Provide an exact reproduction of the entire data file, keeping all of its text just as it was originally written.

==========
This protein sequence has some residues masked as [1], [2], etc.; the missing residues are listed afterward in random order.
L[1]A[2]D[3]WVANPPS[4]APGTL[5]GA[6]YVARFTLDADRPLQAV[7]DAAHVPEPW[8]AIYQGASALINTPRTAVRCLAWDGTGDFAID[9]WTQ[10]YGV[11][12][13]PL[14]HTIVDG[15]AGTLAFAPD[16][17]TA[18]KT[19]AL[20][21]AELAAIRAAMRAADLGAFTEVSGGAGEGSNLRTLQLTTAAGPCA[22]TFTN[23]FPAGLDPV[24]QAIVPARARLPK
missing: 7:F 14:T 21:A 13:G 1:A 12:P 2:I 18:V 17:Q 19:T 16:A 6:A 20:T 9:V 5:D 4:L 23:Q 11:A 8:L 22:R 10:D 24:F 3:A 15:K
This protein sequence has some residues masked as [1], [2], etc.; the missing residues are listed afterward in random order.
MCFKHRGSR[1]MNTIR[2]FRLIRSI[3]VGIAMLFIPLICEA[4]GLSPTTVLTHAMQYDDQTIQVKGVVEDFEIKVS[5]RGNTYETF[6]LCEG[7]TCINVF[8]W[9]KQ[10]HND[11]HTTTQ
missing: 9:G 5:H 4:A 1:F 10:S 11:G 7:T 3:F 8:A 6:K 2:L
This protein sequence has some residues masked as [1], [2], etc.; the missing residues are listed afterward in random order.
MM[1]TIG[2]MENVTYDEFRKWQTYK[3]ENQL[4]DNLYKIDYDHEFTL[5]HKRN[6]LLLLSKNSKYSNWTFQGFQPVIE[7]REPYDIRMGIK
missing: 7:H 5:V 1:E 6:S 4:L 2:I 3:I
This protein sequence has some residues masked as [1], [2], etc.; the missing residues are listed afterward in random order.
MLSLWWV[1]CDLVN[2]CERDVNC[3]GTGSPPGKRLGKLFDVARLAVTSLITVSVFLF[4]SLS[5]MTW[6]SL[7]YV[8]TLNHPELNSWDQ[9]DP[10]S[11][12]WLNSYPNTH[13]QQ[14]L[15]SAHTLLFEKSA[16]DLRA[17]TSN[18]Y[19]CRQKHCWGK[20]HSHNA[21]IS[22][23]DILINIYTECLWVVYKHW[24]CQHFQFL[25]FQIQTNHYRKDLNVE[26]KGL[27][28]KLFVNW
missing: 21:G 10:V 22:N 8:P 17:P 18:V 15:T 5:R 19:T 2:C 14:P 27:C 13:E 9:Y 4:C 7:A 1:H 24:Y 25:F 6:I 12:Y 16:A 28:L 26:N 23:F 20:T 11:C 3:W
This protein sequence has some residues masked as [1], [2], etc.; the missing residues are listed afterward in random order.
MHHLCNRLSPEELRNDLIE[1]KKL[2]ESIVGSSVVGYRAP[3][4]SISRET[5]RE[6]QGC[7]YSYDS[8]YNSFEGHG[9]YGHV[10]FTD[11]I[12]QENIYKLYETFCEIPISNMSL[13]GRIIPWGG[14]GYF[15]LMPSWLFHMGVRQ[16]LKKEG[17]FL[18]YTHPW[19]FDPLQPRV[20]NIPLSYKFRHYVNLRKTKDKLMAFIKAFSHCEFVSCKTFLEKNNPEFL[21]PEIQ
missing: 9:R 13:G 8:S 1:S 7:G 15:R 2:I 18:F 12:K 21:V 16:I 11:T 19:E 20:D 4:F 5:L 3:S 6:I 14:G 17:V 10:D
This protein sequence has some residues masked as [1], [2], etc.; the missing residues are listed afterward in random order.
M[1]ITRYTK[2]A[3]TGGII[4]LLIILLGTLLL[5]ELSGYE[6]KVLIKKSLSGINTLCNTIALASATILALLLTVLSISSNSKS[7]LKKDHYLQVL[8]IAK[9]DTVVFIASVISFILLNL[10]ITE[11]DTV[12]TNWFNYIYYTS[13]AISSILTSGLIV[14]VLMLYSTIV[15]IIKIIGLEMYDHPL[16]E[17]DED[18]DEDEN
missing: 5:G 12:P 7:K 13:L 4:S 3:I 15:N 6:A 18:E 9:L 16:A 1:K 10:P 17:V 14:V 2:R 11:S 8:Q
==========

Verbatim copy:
This protein sequence has some residues masked as [1], [2], etc.; the missing residues are listed afterward in random order.
L[1]A[2]D[3]WVANPPS[4]APGTL[5]GA[6]YVARFTLDADRPLQAV[7]DAAHVPEPW[8]AIYQGASALINTPRTAVRCLAWDGTGDFAID[9]WTQ[10]YGV[11][12][13]PL[14]HTIVDG[15]AGTLAFAPD[16][17]TA[18]KT[19]AL[20][21]AELAAIRAAMRAADLGAFTEVSGGAGEGSNLRTLQLTTAAGPCA[22]TFTN[23]FPAGLDPV[24]QAIVPARARLPK
missing: 7:F 14:T 21:A 13:G 1:A 12:P 2:I 18:V 17:Q 19:T 16:A 6:A 20:T 9:V 5:D 4:L 23:Q 11:A 8:L 22:R 10:D 24:F 3:A 15:K
This protein sequence has some residues masked as [1], [2], etc.; the missing residues are listed afterward in random order.
MCFKHRGSR[1]MNTIR[2]FRLIRSI[3]VGIAMLFIPLICEA[4]GLSPTTVLTHAMQYDDQTIQVKGVVEDFEIKVS[5]RGNTYETF[6]LCEG[7]TCINVF[8]W[9]KQ[10]HND[11]HTTTQ
missing: 9:G 5:H 4:A 1:F 10:S 11:G 7:T 3:F 8:A 6:K 2:L
This protein sequence has some residues masked as [1], [2], etc.; the missing residues are listed afterward in random order.
MM[1]TIG[2]MENVTYDEFRKWQTYK[3]ENQL[4]DNLYKIDYDHEFTL[5]HKRN[6]LLLLSKNSKYSNWTFQGFQPVIE[7]REPYDIRMGIK
missing: 7:H 5:V 1:E 6:S 4:L 2:I 3:I
This protein sequence has some residues masked as [1], [2], etc.; the missing residues are listed afterward in random order.
MLSLWWV[1]CDLVN[2]CERDVNC[3]GTGSPPGKRLGKLFDVARLAVTSLITVSVFLF[4]SLS[5]MTW[6]SL[7]YV[8]TLNHPELNSWDQ[9]DP[10]S[11][12]WLNSYPNTH[13]QQ[14]L[15]SAHTLLFEKSA[16]DLRA[17]TSN[18]Y[19]CRQKHCWGK[20]HSHNA[21]IS[22][23]DILINIYTECLWVVYKHW[24]CQHFQFL[25]FQIQTNHYRKDLNVE[26]KGL[27][28]KLFVNW
missing: 21:G 10:V 22:N 8:P 17:P 18:V 15:T 5:R 19:T 2:C 14:P 27:C 13:E 9:Y 4:C 7:A 1:H 24:Y 25:F 6:I 12:Y 16:A 28:L 26:N 23:F 20:T 11:C 3:W
This protein sequence has some residues masked as [1], [2], etc.; the missing residues are listed afterward in random order.
MHHLCNRLSPEELRNDLIE[1]KKL[2]ESIVGSSVVGYRAP[3][4]SISRET[5]RE[6]QGC[7]YSYDS[8]YNSFEGHG[9]YGHV[10]FTD[11]I[12]QENIYKLYETFCEIPISNMSL[13]GRIIPWGG[14]GYF[15]LMPSWLFHMGVRQ[16]LKKEG[17]FL[18]YTHPW[19]FDPLQPRV[20]NIPLSYKFRHYVNLRKTKDKLMAFIKAFSHCEFVSCKTFLEKNNPEFL[21]PEIQ
missing: 9:R 13:G 8:S 1:S 7:G 15:R 2:I 18:F 12:K 21:V 16:I 11:T 19:E 20:D 4:F 5:L 3:S 6:I 14:G 17:V 10:D
This protein sequence has some residues masked as [1], [2], etc.; the missing residues are listed afterward in random order.
M[1]ITRYTK[2]A[3]TGGII[4]LLIILLGTLLL[5]ELSGYE[6]KVLIKKSLSGINTLCNTIALASATILALLLTVLSISSNSKS[7]LKKDHYLQVL[8]IAK[9]DTVVFIASVISFILLNL[10]ITE[11]DTV[12]TNWFNYIYYTS[13]AISSILTSGLIV[14]VLMLYSTIV[15]IIKIIGLEMYDHPL[16]E[17]DED[18]DEDEN
missing: 5:G 12:P 7:K 13:L 4:S 3:I 15:N 6:A 18:E 9:L 16:A 1:K 10:P 17:V 14:V 2:R 11:S 8:Q